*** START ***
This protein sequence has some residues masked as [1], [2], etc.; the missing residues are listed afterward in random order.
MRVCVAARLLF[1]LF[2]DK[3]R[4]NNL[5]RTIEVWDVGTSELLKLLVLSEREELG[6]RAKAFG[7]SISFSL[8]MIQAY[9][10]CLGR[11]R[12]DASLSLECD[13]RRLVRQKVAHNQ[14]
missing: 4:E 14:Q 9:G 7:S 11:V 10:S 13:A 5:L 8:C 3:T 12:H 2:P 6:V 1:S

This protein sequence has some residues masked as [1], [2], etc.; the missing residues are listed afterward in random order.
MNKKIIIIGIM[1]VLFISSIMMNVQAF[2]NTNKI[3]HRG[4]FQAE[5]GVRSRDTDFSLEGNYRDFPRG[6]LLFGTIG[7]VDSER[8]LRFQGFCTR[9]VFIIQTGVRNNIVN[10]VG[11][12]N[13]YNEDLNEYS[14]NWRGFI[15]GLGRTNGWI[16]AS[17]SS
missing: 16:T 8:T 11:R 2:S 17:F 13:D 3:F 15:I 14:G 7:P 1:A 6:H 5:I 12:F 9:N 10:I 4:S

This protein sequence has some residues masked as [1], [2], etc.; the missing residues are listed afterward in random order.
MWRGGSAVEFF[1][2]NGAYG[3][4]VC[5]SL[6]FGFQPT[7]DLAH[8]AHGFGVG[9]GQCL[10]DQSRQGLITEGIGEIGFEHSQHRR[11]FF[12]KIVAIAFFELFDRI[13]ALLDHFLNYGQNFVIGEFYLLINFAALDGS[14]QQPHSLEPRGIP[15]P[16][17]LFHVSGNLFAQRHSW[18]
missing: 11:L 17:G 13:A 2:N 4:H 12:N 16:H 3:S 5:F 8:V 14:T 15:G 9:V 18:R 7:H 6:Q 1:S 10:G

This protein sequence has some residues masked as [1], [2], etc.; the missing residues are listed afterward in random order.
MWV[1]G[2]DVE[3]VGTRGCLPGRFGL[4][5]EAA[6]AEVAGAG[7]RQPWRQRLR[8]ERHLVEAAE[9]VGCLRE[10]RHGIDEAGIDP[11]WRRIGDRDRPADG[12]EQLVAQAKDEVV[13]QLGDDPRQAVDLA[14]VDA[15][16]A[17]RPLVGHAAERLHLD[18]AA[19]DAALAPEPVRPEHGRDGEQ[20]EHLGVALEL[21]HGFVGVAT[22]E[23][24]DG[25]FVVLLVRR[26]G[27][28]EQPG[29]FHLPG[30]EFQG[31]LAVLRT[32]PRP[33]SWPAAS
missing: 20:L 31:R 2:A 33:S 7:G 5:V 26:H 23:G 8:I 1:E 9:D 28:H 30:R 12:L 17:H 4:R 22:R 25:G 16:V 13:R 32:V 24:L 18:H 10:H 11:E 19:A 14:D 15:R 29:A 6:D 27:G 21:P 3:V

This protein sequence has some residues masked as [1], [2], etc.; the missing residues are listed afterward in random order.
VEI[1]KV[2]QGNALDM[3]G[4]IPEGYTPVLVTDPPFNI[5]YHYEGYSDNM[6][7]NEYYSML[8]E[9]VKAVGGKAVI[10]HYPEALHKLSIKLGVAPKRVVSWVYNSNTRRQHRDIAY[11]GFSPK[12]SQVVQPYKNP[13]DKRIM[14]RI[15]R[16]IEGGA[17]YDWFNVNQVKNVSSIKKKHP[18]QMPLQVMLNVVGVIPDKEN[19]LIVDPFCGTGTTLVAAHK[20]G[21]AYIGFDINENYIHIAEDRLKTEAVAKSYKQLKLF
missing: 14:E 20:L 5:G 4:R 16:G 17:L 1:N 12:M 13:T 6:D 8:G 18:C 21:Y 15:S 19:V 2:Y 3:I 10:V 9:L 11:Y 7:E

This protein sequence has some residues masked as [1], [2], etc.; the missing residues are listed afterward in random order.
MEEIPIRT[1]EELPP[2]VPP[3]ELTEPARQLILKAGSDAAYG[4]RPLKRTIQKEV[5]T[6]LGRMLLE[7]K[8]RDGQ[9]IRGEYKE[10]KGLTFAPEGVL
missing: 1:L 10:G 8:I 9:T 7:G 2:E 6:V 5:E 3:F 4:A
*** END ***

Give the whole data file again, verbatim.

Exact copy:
This protein sequence has some residues masked as [1], [2], etc.; the missing residues are listed afterward in random order.
MRVCVAARLLF[1]LF[2]DK[3]R[4]NNL[5]RTIEVWDVGTSELLKLLVLSEREELG[6]RAKAFG[7]SISFSL[8]MIQAY[9][10]CLGR[11]R[12]DASLSLECD[13]RRLVRQKVAHNQ[14]
missing: 4:E 14:Q 9:G 7:S 11:V 10:S 13:A 5:L 8:C 3:T 12:H 2:P 6:V 1:S

This protein sequence has some residues masked as [1], [2], etc.; the missing residues are listed afterward in random order.
MNKKIIIIGIM[1]VLFISSIMMNVQAF[2]NTNKI[3]HRG[4]FQAE[5]GVRSRDTDFSLEGNYRDFPRG[6]LLFGTIG[7]VDSER[8]LRFQGFCTR[9]VFIIQTGVRNNIVN[10]VG[11][12]N[13]YNEDLNEYS[14]NWRGFI[15]GLGRTNGWI[16]AS[17]SS
missing: 16:T 8:T 11:R 2:S 17:F 13:D 3:F 15:I 14:G 7:P 1:A 6:H 5:I 12:F 9:N 10:I 4:S

This protein sequence has some residues masked as [1], [2], etc.; the missing residues are listed afterward in random order.
MWRGGSAVEFF[1][2]NGAYG[3][4]VC[5]SL[6]FGFQPT[7]DLAH[8]AHGFGVG[9]GQCL[10]DQSRQGLITEGIGEIGFEHSQHRR[11]FF[12]KIVAIAFFELFDRI[13]ALLDHFLNYGQNFVIGEFYLLINFAALDGS[14]QQPHSLEPRGIP[15]P[16][17]LFHVSGNLFAQRHSW[18]
missing: 11:L 17:G 13:A 2:N 4:H 12:N 16:H 3:S 5:F 8:V 14:T 15:G 9:V 18:R 7:H 6:Q 1:S 10:G

This protein sequence has some residues masked as [1], [2], etc.; the missing residues are listed afterward in random order.
MWV[1]G[2]DVE[3]VGTRGCLPGRFGL[4][5]EAA[6]AEVAGAG[7]RQPWRQRLR[8]ERHLVEAAE[9]VGCLRE[10]RHGIDEAGIDP[11]WRRIGDRDRPADG[12]EQLVAQAKDEVV[13]QLGDDPRQAVDLA[14]VDA[15][16]A[17]RPLVGHAAERLHLD[18]AA[19]DAALAPEPVRPEHGRDGEQ[20]EHLGVALEL[21]HGFVGVAT[22]E[23][24]DG[25]FVVLLVRR[26]G[27][28]EQPG[29]FHLPG[30]EFQG[31]LAVLRT[32]PRP[33]SWPAAS
missing: 20:L 31:R 2:A 33:S 7:G 5:V 26:H 23:G 8:I 1:E 9:D 28:H 30:R 12:L 17:H 4:R 22:R 25:G 16:V 13:R 32:V 24:L 18:H 10:H 11:E 19:A 14:D 15:R 29:A 6:D 27:G 21:P 3:V

This protein sequence has some residues masked as [1], [2], etc.; the missing residues are listed afterward in random order.
VEI[1]KV[2]QGNALDM[3]G[4]IPEGYTPVLVTDPPFNI[5]YHYEGYSDNM[6][7]NEYYSML[8]E[9]VKAVGGKAVI[10]HYPEALHKLSIKLGVAPKRVVSWVYNSNTRRQHRDIAY[11]GFSPK[12]SQVVQPYKNP[13]DKRIM[14]RI[15]R[16]IEGGA[17]YDWFNVNQVKNVSSIKKKHP[18]QMPLQVMLNVVGVIPDKEN[19]LIVDPFCGTGTTLVAAHK[20]G[21]AYIGFDINENYIHIAEDRLKTEAVAKSYKQLKLF
missing: 14:E 20:L 5:G 4:R 16:G 17:L 1:N 12:M 13:T 6:D 8:G 18:C 21:Y 15:S 19:V 2:Y 3:I 10:V 9:L 11:Y 7:E

This protein sequence has some residues masked as [1], [2], etc.; the missing residues are listed afterward in random order.
MEEIPIRT[1]EELPP[2]VPP[3]ELTEPARQLILKAGSDAAYG[4]RPLKRTIQKEV[5]T[6]LGRMLLE[7]K[8]RDGQ[9]IRGEYKE[10]KGLTFAPEGVL
missing: 1:L 10:G 8:I 9:T 7:G 2:E 6:V 5:E 3:F 4:A